Knock, knock. Who's there? Dunno: Britain's disappearing neighbourliness
Does it matter that a quarter of us don't know our neighbours' names? Tim Walker attempts to redress the balance over a cup of tea
Tim Walker is The Independent’s Los Angeles correspondent, covering entertainment and other concerns from the West Coast of the US. He was previously a features writer and the editor of the paper’s diary column. His first novel, Completion, is being published in January 2014.
Monday 09 April 2012
In a bygone era, the bank holiday would have been just the moment to peer over the pants on the washing line for a catch-up with them-next-door. Instead, I spent part of Good Friday hanging around anxiously on my neighbour's front step, about to introduce myself for the very first time. My experience is not uncommon, according to new research which suggests that one in four people in the UK do not know the name of the person living alongside them. The survey claims 3.5 million Britons have never even seen their neighbour, let alone met them.
Luckily, I am not one of the 1.1 million to have called police after a dispute about leylandii or late-night noise. But London, where I live, is among Britain's most anti-social regions, with just a third of its citizens willing to describe their neighbours as friends.
This, says the accompanying press release from Findaproperty.com, is evidence of "a nation isolated from those who live closest to us". Half a century ago, writes Emily Cockayne in her new book Cheek By Jowl: A History Of Neighbours, "it was vital to establish a good reputation by acting in a neighbourly fashion. These days we can usually avoid our neighbours' misfortunes. Their lives are more detached from our own than at any time in history".
Half of the detached houses in the UK in 2000 were built in the preceding three decades. We now drive to the out-of-town superstore rather than stroll to the shop. There is no local post office, let alone a water pump. Street parties to mark the Royal Wedding of 2011 will have necessitated a lot more awkward introductions than those for the Royal Wedding of 1981. Which is why I agreed with my editor when she suggested I get to know my neighbours. By the time she suggested I get to know them with a photographer and a notebook, it was too late to change my mind.
I only recently moved in with my girlfriend in NW10, so can be forgiven for not being chummy with everyone in that postcode area. As soon as I emailed her about my assignment, however, she put me and the stats to shame: "Powell next door is really nice," she replied, going on to reveal that she knew at least three more people on our street. Then there is the couple we are friends with from a street away, and the other couple we are friends with from another street away. Someone I know from university is just down the road, she reminded me, and two of my colleagues live within about 200 yards. The man in the house opposite had a nice dog that died recently. And a world-famous comedian lives round the corner, though we are not quite on first-name terms with him, not yet.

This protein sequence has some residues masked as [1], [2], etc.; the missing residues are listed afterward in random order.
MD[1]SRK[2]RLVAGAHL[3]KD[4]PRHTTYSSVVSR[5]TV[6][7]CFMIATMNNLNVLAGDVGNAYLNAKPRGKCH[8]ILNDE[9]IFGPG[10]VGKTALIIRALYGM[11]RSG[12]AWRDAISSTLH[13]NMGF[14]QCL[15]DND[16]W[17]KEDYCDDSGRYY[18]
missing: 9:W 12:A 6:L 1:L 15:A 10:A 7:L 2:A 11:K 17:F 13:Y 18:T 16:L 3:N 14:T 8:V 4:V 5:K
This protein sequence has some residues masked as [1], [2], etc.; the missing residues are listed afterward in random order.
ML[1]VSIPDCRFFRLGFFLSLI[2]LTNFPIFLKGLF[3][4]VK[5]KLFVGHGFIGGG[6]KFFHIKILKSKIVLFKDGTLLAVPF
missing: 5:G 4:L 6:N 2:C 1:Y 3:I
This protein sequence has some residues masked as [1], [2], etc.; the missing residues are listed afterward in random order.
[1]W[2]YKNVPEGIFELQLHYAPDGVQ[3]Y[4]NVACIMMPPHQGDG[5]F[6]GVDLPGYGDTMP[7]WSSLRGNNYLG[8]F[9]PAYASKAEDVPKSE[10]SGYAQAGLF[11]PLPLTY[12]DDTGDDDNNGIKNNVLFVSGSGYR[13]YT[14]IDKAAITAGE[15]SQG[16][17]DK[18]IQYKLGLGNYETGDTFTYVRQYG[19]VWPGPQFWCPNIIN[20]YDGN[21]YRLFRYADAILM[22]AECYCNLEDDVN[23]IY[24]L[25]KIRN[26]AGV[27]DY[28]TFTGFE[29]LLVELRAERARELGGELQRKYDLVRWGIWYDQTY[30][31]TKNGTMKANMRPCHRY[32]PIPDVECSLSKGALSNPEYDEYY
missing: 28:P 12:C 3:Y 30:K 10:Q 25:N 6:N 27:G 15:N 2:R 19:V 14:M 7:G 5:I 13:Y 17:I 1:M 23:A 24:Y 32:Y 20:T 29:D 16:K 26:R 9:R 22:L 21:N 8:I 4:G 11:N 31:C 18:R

I'm already acquainted with the chap living below us, who runs a successful barber's shop in Savile Row. (Thanks to our former plumber, he also had a spectacular leak in his bathroom ceiling recently. It's been fixed now. No police were called.) But I'd never met Powell, so I paid him a visit. He first moved to London from Jamaica in the late 1950s, and has lived with his family in the house next door to ours since 1969. Back then, he explained after inviting me in, lots of Irish immigrants lived in the area, too, and some employers still had a "No Blacks, No Irish" policy. Our homes used to belong to a brother and sister, he said.
One lady owned a row of five terraced houses across the street; now most of them are split into flats. Many of his friends have died or returned to the West Indies, and he doesn't know his neighbours as well as he used to, but he has no plans to leave, which I find reassuring. In fact, we live in a relatively neighbourly area, bordered by two main roads and a rail line to create a village-like cluster of about 1,000 households dubbed the "Kensal Triangle".
After leaving Powell, I went to take tea with Martin and Ruth Ward, who have lived in the area for more than a decade and are active members of the Kensal Triangle Residents' Association. The organisation, they explained, came about five years ago when people campaigned for the installation of a speed camera on the Harrow Road. Now they hold monthly meetings at one of the Triangle's pubs to socialise, and to discuss road safety or tree planting. The steering committee of 15 or 20 swells to as many as 70 when the agenda includes big issues like the HS2 high-speed rail line, which is set to pass underneath the area. It's not all nimbyism and cupcakes. Everyone is invited to the street parties the Wards organise in summer – whether they have lived here for years or, like me, have participated in its gentrification for just a few months.
They held a Christmas singalong last year, and are planning an outdoor film screening in September. "People say it helps them to go 'from nodding terms to chatting terms' with their neighbours," says Ruth. Martin agrees: "But it's down to the people involved, and whether or not they want to be neighbourly. Some people do, some don't."
I am suspicious of the suggestion that we live in an "isolated Britain". London is no longer a series of villages, and we are rarely on intimate terms with the people next door – but we are just as connected as ever. Our communities are not formed just by geography, but by jobs, shared interests, Facebook.
It's great to be on good terms with the neighbours, but I won't mind if we are not best friends. I'll probably go to that film screening, though. I might even take some cupcakes.
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